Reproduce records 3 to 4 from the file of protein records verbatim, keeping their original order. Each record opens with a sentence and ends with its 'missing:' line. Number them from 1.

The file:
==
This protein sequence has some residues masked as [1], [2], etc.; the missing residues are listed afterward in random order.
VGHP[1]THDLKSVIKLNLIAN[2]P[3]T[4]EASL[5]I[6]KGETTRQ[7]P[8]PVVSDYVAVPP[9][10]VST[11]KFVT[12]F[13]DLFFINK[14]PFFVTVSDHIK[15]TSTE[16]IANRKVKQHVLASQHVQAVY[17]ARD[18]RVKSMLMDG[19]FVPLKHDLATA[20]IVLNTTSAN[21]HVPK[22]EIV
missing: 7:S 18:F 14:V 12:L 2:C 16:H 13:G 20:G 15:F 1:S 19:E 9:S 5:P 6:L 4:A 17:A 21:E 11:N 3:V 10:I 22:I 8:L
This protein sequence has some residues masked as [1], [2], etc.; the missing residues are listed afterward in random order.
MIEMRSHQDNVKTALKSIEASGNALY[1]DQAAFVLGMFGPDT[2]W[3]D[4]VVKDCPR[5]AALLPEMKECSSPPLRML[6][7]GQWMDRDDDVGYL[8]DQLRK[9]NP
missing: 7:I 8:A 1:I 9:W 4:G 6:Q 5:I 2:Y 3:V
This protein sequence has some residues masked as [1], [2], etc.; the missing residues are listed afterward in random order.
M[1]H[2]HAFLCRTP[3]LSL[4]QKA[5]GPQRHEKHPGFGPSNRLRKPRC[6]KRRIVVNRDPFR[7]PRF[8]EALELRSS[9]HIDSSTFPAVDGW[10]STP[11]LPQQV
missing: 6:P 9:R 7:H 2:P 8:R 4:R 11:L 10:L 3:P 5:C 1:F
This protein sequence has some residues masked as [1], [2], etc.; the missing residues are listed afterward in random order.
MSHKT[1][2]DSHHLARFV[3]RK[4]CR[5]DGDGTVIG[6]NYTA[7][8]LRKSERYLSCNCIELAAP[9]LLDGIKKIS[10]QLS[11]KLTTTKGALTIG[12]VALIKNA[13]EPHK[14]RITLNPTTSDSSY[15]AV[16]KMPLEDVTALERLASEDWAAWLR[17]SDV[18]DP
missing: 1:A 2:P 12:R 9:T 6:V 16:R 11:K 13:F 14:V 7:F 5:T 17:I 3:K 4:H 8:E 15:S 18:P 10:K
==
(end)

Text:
This protein sequence has some residues masked as [1], [2], etc.; the missing residues are listed afterward in random order.
M[1]H[2]HAFLCRTP[3]LSL[4]QKA[5]GPQRHEKHPGFGPSNRLRKPRC[6]KRRIVVNRDPFR[7]PRF[8]EALELRSS[9]HIDSSTFPAVDGW[10]STP[11]LPQQV
missing: 6:P 9:R 7:H 2:P 8:R 4:R 11:L 10:L 3:P 5:C 1:F
This protein sequence has some residues masked as [1], [2], etc.; the missing residues are listed afterward in random order.
MSHKT[1][2]DSHHLARFV[3]RK[4]CR[5]DGDGTVIG[6]NYTA[7][8]LRKSERYLSCNCIELAAP[9]LLDGIKKIS[10]QLS[11]KLTTTKGALTIG[12]VALIKNA[13]EPHK[14]RITLNPTTSDSSY[15]AV[16]KMPLEDVTALERLASEDWAAWLR[17]SDV[18]DP
missing: 1:A 2:P 12:R 9:T 6:V 16:R 11:K 13:F 14:V 7:F 5:T 17:I 3:K 4:H 8:E 15:S 18:P 10:K